Helping Athletes Navigate a Short-Term, Shortcut Mindset

Amber Bairdblog, Guest Post, Leadership, Next Level Performance

Repost from Growing Leaders by Tim Elmore

I just spoke at an event for NCAA coaches and staff. During the day, I took part in a conversation about how coaches have changed their approach to recruiting and leading high school athletes, now that the TGIF Generation (Twitter, Google, Instagram and Facebook) has emerged. Coaches face challenges they didn’t have to face fifteen years ago. As a hint, think about what these realities have in common:


  • Many coaches find student-athletes are using human growth hormones in order to differentiate themselves from their peers and get noticed.
  • Many avoid student-athletes whose parents are aggressive, fearing the “helicopter” or “snow-plow” parents will prevent their kid from maturing.
  • Many refuse to recruit student-athletes after reading their Twitter feed, as it reveals they are flippant, crude or thoughtless as they use social media.

What Do These Items Have in Common?

The TGIF generation is filled with student-athletes who think short-term and shortcut. Kids sabotage themselves because they don’t see beyond their own nose, nor think about long-term outcomes for their conduct. When making decisions, they think too much about short-term benefits and not enough about long-term consequences.

Wise coaches know the best place to really identify the nature of a student-athlete is to note what they post on social media. Even smart kids will do dumb things for the sake of getting noticed. What they fail to realize is—they may get noticed by coaches, not just peers. On many recruiting forms today, colleges ask for students’ social media account names or addresses. When this happens in high school, it can sabotage a college scholarship. When it happens in college, it can sabotage how high a player gets drafted. Good advice to student athletes: “Pause Before You Post.” Brandon Chambers at Marymount University tells athletes, “Never let a 140 character tweet cost you a $140,000 scholarship.”

Truth be told, social media is here to stay, so we’ve got to equip student-athletes to navigate it and leverage it for positive outcomes. ESPN reports 75% of student-athletes use Twitter, a 241% jump in one year. Sadly, many teens have used it as a platform to complain about playing time, bicker with a teammate, or trash-talk an opponent in a very cowardly way. All they can see is today. We have to help them change that mindset.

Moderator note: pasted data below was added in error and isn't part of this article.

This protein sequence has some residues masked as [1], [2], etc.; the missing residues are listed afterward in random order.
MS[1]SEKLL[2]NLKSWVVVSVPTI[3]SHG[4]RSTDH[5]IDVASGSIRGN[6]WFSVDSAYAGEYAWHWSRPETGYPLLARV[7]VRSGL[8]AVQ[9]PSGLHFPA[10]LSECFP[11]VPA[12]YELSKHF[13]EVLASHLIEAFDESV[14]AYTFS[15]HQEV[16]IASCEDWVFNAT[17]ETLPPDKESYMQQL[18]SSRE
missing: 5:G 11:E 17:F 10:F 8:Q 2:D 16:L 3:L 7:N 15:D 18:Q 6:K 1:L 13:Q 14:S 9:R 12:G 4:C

The Bigger Picture

Social media is just a symptom of a culture that conditions kids to think short-term. Another symptom is PED’s. It was two years ago that Lance Armstrong admitted to taking Performance Enhancing Drugs. He is now the poster-child for what’s wrong with this mindset. Armstrong lost $75 million and his reputation… taking shortcuts. In every event I mention his name, I never find anyone who likes him. At the same time, a stunning 11% of high school student athletes admit to using human growth hormone, based on a study from the Partnership for Drug Free Kids. (Less than 1% of Olympians use them). PED abuse among teens is epidemic (and this is only the number of students who admit to it). They are obviously not thinking about the long-term outcomes. Once again, all they can see is today.

Speaking of long-term outcomes, young athletes failing to manage money is yet another symptom. When scholarships transform into salaries at the pro level, why is it that so many athletes have no intuition about saving, spending or investing money well? How come it is rare that these young men and women fail to have much money once they’re done playing their sport? Check out the numbers:

  • 60% of NBA players are broke within five years of retiring from the game.
  • 78% of NFL players go bankrupt or end up facing serious financial stress within two years of ending their playing careers.

What Must We Do to Help Them?

So how do we address this short-term, shortcut mindset in student-athletes? Let me suggest three mindsets we must teach our athletes to embrace. More specifically, we need to teach them to:

  1. Think Bigger
    We must enable student-athletes to think bigger than their performance in a single sport. While this focus appears helpful at first, it eventually fosters an unhealthy, under-developed, and potentially immature student-athlete. Many coaches choose to recruit student-athletes who play multiple sports in high school because they seem to be more emotionally healthy and well rounded.
  1. Think Before
    Next, we must condition athletes to think ahead and see potential outcomes before they arrive. This prevents so many crises and enables them to prepare for a tough future. This is leadership. I often tell athletes: the more you can see ahead, the better you can prevent damage. In other words, the better we get at previewing, the better we’ll be at preparing.
  1. Think Beyond
    Finally, we must equip student-athletes to see beyond the scope of their current, personal reality. Leaders gain influence by being able to see more than others can see; they have perspective because they see all angles of an issue, both on and off the field. I tell athletes: the further out you can see, the better your decisions are today.

One more thought. Before you work on the short-term, shortcut thinking in your athletes—how are you avoiding this mindset?

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